The Hendrix Experience: Girl gets books signed by guitar great’s sister


By Evan Goodenow - egoodenow@civitasmedia.com



Provided photos Anna Dedecek, a 13-year-old Langston Middle School student, shows one of two books about guitarist Jimi Hendrix sent to her by his step-sister, Janie Hendrix. Janie Hendrix wrote and autographed the books.


Books on guitarist Jimi Hendrix edited and autographed by his step-sister, Janie Hendrix.


Move over, Rover, and let Jimi take over!

Books about Jimi Hendrix, edited and signed by the guitar virtuoso’s stepsister, Janie Hendrix, have been given to Oberlin Schools and the Langston Middle School student who contacted her.

Seeking extra credit for a research project on Hendrix in May, 13-year-old Anna Dedecek emailed Janie Hendrix.

A few days later, Anna received a surprise package at the school with copies of “Jimi Hendrix: An Illustrated Experience” and “Jimi Hendrix: The Ultimate Lyric Book.”

Barbara Stadler, Dedecek’s teacher, also received copies of the book and there were two copies for the school library. The books contain rare lyrics and photos of the late guitar legend.

Given the millions of fans of Hendrix, Anna said she was shocked to hear back from his stepsister and receive the books. “I thought it was amazing,” said Anna, who will enter the eighth grade next month.

Anna said she learned about Hendrix while reading a biography of Kurt Cobain, another Seattle rock star who died young. Anna, who has played electric guitar and plays saxophone in the school band, said her favorite Hendrix songs are “Bleeding Heart” and “All Along the Watchtower.”

The first is a cover of a song by blues great Elmore James. The second was written by Bob Dylan, whom Hendrix admired.

The haunting opening guitar chords in the Hendrix version are among the most unique and memorable in rock history. They are rivaled by the intro to “Purple Haze,” the song most closely identified with Hendrix and the acid-rock era.

Anna said Hendrix’s music is “intense.” She appreciates Janie Hendrix keeping her stepbrother’s legacy alive and sending her a gift.”It’s great,” she said.

Anna chose to research Hendrix as part of a school project her class was doing on the 1960s. Other 60s icons researched by students were boxer and activist Muhammad Ali and Bobby Seale, co-founder of the Black Panther Party.

Stadler, who has taught at the Oberlin Schools and Langston since 2000, said she was “blown away” by receiving the books. She encouraged Anna to email Janie Hendrix after Anna said she wanted to earn extra credit.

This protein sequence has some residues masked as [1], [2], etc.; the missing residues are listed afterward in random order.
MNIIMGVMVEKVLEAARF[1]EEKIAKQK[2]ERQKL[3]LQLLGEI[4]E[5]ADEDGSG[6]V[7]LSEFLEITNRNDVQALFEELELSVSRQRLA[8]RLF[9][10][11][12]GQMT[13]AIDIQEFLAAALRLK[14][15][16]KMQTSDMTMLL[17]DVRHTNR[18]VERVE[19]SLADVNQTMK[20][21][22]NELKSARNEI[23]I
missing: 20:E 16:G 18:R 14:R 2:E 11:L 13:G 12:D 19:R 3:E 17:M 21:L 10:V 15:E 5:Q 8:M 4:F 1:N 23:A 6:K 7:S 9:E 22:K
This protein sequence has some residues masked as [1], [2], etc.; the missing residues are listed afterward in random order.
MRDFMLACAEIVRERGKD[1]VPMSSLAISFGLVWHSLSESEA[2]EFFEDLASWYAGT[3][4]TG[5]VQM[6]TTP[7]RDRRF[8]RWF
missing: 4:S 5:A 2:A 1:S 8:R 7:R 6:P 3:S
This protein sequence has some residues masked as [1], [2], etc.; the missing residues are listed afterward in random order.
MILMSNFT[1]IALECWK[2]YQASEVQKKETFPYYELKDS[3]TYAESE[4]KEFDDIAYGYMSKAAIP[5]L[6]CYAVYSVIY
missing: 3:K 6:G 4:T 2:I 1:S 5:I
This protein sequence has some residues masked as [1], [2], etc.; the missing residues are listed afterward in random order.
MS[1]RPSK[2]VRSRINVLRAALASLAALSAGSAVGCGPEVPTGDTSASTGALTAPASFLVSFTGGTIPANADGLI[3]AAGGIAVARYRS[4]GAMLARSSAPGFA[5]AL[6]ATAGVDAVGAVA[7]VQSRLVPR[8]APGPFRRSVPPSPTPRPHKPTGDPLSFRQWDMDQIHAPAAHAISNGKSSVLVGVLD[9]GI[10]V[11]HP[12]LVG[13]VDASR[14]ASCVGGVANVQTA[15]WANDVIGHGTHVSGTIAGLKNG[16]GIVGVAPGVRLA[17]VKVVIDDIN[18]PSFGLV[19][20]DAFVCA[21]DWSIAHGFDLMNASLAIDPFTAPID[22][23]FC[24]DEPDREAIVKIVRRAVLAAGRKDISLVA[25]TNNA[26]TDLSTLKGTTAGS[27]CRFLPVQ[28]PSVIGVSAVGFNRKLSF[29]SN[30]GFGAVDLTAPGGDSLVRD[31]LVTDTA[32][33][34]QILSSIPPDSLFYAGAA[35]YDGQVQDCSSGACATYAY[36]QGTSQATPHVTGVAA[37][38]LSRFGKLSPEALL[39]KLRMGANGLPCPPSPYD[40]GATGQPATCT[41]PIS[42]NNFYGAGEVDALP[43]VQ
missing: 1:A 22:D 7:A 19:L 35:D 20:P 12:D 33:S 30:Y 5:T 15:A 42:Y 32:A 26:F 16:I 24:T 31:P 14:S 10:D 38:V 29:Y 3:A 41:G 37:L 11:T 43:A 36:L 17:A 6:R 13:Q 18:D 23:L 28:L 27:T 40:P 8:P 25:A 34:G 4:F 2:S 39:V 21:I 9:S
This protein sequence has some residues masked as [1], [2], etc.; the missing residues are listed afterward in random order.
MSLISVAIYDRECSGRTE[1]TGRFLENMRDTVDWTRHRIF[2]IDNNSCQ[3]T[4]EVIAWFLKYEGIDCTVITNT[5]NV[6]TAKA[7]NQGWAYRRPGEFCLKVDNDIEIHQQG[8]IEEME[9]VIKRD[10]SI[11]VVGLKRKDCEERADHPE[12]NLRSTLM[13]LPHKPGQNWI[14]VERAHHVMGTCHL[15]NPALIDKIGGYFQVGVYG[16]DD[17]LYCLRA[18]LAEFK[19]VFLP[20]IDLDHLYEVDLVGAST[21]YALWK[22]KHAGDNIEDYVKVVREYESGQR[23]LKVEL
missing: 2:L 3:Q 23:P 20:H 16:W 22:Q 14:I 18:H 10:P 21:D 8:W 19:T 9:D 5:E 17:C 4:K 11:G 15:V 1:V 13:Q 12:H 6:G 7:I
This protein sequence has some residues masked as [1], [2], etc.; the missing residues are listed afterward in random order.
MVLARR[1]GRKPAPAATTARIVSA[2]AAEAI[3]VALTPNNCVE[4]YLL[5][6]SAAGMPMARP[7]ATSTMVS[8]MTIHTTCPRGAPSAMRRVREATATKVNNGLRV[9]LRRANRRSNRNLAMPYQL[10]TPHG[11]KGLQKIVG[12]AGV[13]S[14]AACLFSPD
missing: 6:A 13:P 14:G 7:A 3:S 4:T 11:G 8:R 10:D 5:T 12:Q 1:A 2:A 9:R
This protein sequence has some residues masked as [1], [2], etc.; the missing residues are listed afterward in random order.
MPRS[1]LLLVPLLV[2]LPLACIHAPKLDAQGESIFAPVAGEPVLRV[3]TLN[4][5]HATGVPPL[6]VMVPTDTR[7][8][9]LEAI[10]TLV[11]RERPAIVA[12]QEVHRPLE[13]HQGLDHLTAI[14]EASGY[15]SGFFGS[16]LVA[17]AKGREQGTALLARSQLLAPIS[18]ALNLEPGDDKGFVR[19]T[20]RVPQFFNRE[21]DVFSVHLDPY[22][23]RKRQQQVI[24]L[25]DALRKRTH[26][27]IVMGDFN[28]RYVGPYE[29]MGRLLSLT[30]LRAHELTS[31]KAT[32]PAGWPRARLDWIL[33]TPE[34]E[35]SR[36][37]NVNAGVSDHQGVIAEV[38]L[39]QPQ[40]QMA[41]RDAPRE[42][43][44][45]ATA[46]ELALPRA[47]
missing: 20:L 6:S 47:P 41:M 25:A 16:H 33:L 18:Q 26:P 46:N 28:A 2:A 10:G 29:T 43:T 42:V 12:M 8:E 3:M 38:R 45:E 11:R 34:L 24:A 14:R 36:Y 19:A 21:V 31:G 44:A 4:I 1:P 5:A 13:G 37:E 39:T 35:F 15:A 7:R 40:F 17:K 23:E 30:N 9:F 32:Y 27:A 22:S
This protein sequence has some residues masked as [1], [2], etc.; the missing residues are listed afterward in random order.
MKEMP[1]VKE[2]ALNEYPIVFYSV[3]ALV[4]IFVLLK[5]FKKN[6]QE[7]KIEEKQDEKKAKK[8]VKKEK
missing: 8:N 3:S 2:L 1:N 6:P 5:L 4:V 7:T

“She’s a top-notch student,” Stadler said. “Very astute (and) global-minded.”

Valeria Dedecek, Anna’s mother, said she appreciates Stadler encouraging her daughter. “She’s a very, very committed teacher,” Dedecek said.

Hendrix was just 27 when he died in 1970, choking to death in his sleep after taking sleeping pills and drinking alcohol.

But his unique sound and showmanship — he played behind his back, with his teeth, and lit his guitar on fire on stage — made him unforgettable.

“Jimi was an amazing artist, musician, and songwriter,” Janie Hendrix said in an email interview. “I worked on these books to educate and inspire people with Jimi’s art and lyrics.”

Hendrix overcame a troubled childhood, according to “Jimi Hendrix” a biography by Sean Piccoli. His mother, Lucille Hendrix, was an alcoholic who gave birth to him at 16. She left home when he was seven and died eight years later at 32 from cirrhosis of the liver.

In “Jimi Hendrix, A Brother’s Story” by Leon Hendrix and Adam Mitchell, Leon Hendrix recalled his older brother comforting him as they hid in the closet as little boys when their parents fought.

Leon Hendrix also recalled he and his brother sipping beer left by their mother as young boys. Both would struggle with heroin addictions as adults.

Although she was just nine when her stepbrother died, Janie Hendrix said she has fond memories of a “sweet, spiritual, loving person.” She said there are many things casual fans may not know about her stepbrother.

He was a member of the Army’s 101st Airborne before injuring his back in a parachute accident and being honorably discharged in 1962. He loved to paint and backed up artists such as the Isley Brothers and Little Richard before hitting it big.

Hendrix said she hopes the book donations will encourage students to learn more about her stepbrother.

“Jimi was a prophet spreading his message of love and peace through sound and words,” she said.”His legacy is the music he left behind. The lyrics are his soul.”

Evan Goodenow can be reached at 440-775-1611 or @GoodenowNews on Twitter.

Provided photos Anna Dedecek, a 13-year-old Langston Middle School student, shows one of two books about guitarist Jimi Hendrix sent to her by his step-sister, Janie Hendrix. Janie Hendrix wrote and autographed the books.

http://aimmedianetwork.com/wp-content/uploads/sites/44/2016/07/web1_Anna-Dedecek.jpg

Provided photos Anna Dedecek, a 13-year-old Langston Middle School student, shows one of two books about guitarist Jimi Hendrix sent to her by his step-sister, Janie Hendrix. Janie Hendrix wrote and autographed the books.

Books on guitarist Jimi Hendrix edited and autographed by his step-sister, Janie Hendrix.
http://aimmedianetwork.com/wp-content/uploads/sites/44/2016/07/web1_Hendrix-books.jpgBooks on guitarist Jimi Hendrix edited and autographed by his step-sister, Janie Hendrix.

By Evan Goodenow

egoodenow@civitasmedia.com

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